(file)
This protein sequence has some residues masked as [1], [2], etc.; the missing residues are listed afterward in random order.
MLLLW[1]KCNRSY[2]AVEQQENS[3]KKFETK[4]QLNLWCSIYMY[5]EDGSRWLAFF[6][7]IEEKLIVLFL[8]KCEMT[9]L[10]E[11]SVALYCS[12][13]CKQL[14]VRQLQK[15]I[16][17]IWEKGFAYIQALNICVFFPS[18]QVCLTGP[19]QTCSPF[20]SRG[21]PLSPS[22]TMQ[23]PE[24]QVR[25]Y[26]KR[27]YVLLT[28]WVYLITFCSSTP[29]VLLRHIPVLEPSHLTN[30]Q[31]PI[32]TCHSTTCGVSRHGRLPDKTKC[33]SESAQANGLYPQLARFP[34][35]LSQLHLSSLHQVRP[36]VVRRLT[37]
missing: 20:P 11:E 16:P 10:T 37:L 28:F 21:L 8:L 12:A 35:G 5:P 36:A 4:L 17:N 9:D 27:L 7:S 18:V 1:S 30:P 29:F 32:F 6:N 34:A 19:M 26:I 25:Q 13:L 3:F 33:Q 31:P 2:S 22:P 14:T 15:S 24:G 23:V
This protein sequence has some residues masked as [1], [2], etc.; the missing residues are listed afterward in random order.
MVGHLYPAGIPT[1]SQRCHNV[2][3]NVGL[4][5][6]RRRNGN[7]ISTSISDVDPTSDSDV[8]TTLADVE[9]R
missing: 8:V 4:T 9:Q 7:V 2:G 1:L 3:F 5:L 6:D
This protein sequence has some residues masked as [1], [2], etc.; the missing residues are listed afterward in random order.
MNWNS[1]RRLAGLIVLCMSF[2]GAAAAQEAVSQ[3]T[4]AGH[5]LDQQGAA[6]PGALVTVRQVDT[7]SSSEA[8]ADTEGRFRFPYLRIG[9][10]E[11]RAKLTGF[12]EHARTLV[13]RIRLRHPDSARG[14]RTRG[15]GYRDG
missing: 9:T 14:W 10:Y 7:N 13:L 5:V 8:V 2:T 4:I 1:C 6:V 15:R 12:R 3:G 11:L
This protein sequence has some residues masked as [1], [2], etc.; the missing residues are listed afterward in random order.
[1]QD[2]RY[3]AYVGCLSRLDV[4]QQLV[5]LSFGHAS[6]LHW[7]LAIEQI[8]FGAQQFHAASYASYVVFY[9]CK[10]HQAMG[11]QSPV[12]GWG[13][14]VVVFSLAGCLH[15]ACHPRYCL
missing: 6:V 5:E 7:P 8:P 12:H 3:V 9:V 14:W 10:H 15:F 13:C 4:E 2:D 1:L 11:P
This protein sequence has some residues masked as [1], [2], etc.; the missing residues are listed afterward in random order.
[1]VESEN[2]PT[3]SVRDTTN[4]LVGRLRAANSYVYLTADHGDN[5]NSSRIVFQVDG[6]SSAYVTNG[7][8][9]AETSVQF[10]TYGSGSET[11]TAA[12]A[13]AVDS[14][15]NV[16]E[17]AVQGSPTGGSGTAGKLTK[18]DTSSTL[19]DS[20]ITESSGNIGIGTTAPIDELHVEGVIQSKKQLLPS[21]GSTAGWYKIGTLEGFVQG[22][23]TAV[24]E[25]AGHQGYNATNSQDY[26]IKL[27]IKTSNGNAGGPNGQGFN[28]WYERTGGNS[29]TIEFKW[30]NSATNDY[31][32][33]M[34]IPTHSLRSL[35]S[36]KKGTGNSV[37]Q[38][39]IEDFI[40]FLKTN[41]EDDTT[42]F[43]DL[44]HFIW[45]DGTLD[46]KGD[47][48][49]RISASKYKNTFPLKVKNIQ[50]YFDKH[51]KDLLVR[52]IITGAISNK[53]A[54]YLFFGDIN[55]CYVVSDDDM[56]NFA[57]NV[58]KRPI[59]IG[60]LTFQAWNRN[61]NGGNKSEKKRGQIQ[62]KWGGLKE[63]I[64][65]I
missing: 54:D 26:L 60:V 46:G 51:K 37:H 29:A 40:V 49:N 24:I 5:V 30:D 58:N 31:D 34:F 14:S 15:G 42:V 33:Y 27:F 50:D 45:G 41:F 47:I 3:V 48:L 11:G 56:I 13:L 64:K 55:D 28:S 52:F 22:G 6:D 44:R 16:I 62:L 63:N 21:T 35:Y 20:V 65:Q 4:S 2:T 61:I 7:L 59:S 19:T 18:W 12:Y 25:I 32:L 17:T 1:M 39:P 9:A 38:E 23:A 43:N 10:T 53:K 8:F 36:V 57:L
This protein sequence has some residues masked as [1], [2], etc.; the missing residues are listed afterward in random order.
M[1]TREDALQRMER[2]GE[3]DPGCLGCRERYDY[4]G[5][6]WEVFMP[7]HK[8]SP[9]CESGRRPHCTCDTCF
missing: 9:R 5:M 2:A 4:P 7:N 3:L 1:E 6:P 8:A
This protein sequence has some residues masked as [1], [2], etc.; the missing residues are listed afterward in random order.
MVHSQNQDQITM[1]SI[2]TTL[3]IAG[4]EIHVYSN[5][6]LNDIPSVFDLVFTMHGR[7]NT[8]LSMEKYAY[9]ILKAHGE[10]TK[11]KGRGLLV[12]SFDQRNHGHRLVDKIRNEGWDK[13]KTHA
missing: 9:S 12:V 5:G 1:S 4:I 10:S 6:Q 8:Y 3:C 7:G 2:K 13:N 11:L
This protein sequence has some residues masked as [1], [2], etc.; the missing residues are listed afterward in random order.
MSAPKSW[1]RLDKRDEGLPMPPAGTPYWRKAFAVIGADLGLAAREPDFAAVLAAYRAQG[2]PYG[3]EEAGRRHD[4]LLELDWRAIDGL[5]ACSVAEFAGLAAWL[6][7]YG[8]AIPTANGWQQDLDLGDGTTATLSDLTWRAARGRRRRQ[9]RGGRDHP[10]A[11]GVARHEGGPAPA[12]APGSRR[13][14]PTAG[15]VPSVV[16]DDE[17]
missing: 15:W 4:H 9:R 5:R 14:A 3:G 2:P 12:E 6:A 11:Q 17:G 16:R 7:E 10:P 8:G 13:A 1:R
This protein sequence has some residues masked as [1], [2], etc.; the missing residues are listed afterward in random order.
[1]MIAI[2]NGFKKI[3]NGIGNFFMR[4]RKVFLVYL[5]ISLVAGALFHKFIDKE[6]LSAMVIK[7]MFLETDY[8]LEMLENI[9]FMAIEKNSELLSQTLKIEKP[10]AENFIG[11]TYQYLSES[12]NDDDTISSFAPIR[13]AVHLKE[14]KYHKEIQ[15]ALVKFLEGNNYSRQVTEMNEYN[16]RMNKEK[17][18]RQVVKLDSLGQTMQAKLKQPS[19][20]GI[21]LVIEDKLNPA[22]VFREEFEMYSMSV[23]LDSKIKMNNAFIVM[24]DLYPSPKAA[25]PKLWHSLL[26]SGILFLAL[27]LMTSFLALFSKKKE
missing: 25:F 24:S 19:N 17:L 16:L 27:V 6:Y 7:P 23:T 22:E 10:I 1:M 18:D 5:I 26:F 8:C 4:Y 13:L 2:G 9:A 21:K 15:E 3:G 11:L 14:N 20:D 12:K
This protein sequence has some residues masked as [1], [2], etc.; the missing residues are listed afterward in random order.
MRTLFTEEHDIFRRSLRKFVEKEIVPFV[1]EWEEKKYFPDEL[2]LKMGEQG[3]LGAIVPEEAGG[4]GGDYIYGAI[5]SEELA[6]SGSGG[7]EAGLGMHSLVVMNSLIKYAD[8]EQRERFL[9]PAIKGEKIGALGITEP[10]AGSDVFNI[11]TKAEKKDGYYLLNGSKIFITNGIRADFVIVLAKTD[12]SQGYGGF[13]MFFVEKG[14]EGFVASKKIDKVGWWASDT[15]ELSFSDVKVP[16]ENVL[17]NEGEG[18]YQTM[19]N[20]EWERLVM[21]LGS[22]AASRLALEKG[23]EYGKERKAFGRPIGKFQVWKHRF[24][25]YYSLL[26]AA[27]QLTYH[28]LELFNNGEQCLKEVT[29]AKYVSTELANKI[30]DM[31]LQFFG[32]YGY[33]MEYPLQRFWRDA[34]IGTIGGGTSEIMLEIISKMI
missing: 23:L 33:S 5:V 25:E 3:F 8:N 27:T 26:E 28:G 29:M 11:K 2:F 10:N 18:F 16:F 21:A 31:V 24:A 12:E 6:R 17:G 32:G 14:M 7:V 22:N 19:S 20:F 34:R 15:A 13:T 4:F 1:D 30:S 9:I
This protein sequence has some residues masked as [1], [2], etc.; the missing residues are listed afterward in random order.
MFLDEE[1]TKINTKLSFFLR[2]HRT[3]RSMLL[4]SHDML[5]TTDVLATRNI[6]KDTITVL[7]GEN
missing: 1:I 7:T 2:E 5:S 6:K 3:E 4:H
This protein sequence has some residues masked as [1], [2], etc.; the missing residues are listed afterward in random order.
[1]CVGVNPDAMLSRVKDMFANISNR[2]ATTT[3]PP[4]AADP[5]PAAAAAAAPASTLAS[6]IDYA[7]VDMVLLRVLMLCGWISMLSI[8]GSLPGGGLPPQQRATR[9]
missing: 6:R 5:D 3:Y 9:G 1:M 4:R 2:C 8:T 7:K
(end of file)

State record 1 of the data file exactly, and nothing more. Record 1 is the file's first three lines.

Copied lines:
This protein sequence has some residues masked as [1], [2], etc.; the missing residues are listed afterward in random order.
MLLLW[1]KCNRSY[2]AVEQQENS[3]KKFETK[4]QLNLWCSIYMY[5]EDGSRWLAFF[6][7]IEEKLIVLFL[8]KCEMT[9]L[10]E[11]SVALYCS[12][13]CKQL[14]VRQLQK[15]I[16][17]IWEKGFAYIQALNICVFFPS[18]QVCLTGP[19]QTCSPF[20]SRG[21]PLSPS[22]TMQ[23]PE[24]QVR[25]Y[26]KR[27]YVLLT[28]WVYLITFCSSTP[29]VLLRHIPVLEPSHLTN[30]Q[31]PI[32]TCHSTTCGVSRHGRLPDKTKC[33]SESAQANGLYPQLARFP[34][35]LSQLHLSSLHQVRP[36]VVRRLT[37]
missing: 20:P 11:E 16:P 10:T 37:L 28:F 21:L 8:L 12:A 35:G 5:P 36:A 4:L 17:N 9:D 27:L 7:S 18:V 1:S 30:P 29:F 32:F 6:N 34:A 19:M 26:I 25:Q 13:L 3:F 33:Q 31:P 2:S 22:P 14:T 15:S 24:G 23:V